Less than two in three Inuit speak an Inuit language according to Statistics Canada

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B D Finch  Identity Verified
France
Local time: 06:46
Member (2006)
French to English
+ ...
Fewer than?? May 12, 2013

Fewer than two of every three Inuit.
Less than one foot of snow.
Less than ideal.

Am I anachronistically denying the natural development of English by my resistance to the increasingly common substitution of "less" for "fewer"?


The loss of the language, as the article makes clear, reflects the loss of the culture. However, people cannot be treated as museum exhibits and what is really important is whether this is the result of oppression by the dominant culture, or whether it is the inevitable result of the exercise of free choice by Inuit people. The answer will, inevitably, involve a mix of the two, because choices are made in the context of social, political and economic constraints, rather than being absolutely free.


 

madak  Identity Verified
United Kingdom
Local time: 05:46
Swedish to English
+ ...
Less/fewer May 12, 2013

The writer of this piece probably went to an academy sponsored by Tesco...

(Note: this comment might not be understood by non-UK residents.)


 

Phil Hand  Identity Verified
China
Local time: 12:46
Chinese to English
If you're going to prescribe, please get the grammar right May 12, 2013

B D Finch wrote:

Fewer than two of every three Inuit.

To me, this isn't even English. But I won't insist on that, because dialects vary.

Am I anachronistically denying the natural development of English by my resistance to the increasingly common substitution of "less" for "fewer"?

You're welcome to speak whatever English you like. But "resisting" other people's English does seem a bit pointless.

But the real problem with being prescriptive about your language is that you look such a fool when you get the grammar wrong. And I'm pretty sure you're wrong here:

Less than one
Fewer than five
Less than half
Less than two in three

At least in my English, "two in three" is a fraction, and less is the correct collocation. For me, fewer is also acceptable because "two in three Inuit" describes a multiple number of people. But less is definitely not wrong.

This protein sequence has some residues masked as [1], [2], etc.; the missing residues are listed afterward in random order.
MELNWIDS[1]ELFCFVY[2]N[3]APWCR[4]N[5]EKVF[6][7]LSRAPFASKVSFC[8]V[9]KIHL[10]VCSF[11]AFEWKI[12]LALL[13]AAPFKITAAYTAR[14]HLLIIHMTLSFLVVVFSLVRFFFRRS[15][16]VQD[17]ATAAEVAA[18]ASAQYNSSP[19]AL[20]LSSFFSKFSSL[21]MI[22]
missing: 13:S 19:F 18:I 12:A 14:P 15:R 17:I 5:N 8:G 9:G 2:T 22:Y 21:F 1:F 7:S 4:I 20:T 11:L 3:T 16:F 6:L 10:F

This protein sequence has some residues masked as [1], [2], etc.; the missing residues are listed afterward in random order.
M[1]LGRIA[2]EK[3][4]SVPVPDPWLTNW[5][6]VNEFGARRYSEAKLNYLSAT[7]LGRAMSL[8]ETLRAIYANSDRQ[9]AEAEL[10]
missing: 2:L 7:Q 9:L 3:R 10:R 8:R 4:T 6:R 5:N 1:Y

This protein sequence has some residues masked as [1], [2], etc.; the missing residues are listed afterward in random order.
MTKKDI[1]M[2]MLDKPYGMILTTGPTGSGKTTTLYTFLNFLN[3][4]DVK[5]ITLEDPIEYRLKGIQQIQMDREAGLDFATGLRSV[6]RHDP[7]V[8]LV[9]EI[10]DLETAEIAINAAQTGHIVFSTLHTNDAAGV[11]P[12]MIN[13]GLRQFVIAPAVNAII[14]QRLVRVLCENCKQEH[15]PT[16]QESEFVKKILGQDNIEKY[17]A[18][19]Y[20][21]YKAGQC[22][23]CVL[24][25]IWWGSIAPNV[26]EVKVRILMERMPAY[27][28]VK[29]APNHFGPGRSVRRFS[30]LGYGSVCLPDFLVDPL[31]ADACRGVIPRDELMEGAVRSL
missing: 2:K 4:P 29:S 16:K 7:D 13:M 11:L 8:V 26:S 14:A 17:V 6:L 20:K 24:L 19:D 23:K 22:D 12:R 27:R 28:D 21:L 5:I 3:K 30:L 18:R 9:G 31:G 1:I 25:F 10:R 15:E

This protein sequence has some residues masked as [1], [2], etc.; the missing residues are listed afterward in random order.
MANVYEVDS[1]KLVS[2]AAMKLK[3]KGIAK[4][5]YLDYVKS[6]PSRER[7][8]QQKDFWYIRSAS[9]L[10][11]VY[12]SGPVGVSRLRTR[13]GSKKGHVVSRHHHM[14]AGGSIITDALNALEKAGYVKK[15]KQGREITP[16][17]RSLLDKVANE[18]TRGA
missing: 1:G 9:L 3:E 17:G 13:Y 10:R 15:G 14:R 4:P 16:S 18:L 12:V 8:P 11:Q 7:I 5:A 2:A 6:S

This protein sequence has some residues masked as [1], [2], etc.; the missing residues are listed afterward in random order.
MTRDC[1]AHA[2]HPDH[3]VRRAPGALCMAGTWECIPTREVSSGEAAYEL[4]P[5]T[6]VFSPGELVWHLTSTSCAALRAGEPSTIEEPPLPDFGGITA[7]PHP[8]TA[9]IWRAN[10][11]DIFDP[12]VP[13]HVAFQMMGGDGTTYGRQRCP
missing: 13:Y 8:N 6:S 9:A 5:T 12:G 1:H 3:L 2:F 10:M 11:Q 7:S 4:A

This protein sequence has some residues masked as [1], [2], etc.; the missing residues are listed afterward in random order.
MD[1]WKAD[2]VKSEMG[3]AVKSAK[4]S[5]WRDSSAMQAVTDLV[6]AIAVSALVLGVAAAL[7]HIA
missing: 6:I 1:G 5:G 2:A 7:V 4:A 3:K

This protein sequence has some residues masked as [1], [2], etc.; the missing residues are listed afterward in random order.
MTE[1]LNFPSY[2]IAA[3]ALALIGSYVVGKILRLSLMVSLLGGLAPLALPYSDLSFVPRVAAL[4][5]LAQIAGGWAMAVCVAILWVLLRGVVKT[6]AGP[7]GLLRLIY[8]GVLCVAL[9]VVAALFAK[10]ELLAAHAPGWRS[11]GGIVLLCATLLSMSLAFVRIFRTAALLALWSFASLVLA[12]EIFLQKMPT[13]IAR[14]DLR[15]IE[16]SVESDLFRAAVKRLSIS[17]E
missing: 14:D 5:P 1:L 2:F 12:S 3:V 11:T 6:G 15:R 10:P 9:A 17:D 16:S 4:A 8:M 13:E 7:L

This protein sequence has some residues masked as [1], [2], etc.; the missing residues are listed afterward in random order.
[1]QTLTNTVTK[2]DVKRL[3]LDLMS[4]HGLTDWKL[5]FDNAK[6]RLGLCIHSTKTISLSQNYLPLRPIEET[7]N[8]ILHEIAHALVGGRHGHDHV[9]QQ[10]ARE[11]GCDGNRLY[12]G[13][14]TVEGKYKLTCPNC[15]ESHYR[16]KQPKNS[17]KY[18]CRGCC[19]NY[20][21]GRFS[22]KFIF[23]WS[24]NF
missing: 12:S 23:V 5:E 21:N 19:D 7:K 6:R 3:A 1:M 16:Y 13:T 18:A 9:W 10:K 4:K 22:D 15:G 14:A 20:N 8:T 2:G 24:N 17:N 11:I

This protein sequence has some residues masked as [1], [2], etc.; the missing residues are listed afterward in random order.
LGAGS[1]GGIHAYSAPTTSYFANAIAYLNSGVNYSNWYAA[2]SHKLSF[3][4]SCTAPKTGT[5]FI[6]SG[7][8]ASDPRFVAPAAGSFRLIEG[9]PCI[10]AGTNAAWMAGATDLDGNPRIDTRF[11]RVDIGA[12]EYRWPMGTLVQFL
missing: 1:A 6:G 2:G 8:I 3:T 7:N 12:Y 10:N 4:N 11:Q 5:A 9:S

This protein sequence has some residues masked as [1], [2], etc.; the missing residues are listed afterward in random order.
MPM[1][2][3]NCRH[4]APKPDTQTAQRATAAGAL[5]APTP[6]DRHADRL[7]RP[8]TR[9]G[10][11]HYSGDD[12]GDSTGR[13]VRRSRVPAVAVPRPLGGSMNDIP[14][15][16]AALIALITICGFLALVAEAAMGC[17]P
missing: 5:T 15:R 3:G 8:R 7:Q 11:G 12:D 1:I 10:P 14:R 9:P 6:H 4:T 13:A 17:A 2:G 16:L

...choices are made in the context of social, political and economic constraints, rather than being absolutely free.

Politically, you're spot on with this.


 

B D Finch  Identity Verified
France
Local time: 06:46
Member (2006)
French to English
+ ...
@Phil May 18, 2013

My only mistake was using a full stop at the end of a phrase. I actually think the idea of two thirds of an Inuit seems rather foolish.

When one expresses a proportion of people as "two in three", this is effectively a metaphor. To show why it must be considered a metaphor, take the example posted for this topic, but assume (for the sake of statistical demonstration), that exactly two in three speak an Inuit language because the total Inuit population was surveyed. Thus, if there is a total population of 300,000 Inuit people, 200,000 of them have been found to speak an Inuit language. However, one could not predict that two members of a randomly selected sample of three Inuit people would speak an Inuit language, because the sample size is too small. When the finding applies to fewer than two in three people, given the impossibility of a fraction of a person speaking any language at all, replication of the results would clearly require a large enough sample to be able to avoid sawing anyone in half. Of course, in reality, you avoid problems of sampling error and the indivisibility of a person by using margins of error and levels of confidence.


 


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Less than two in three Inuit speak an Inuit language according to Statistics Canada

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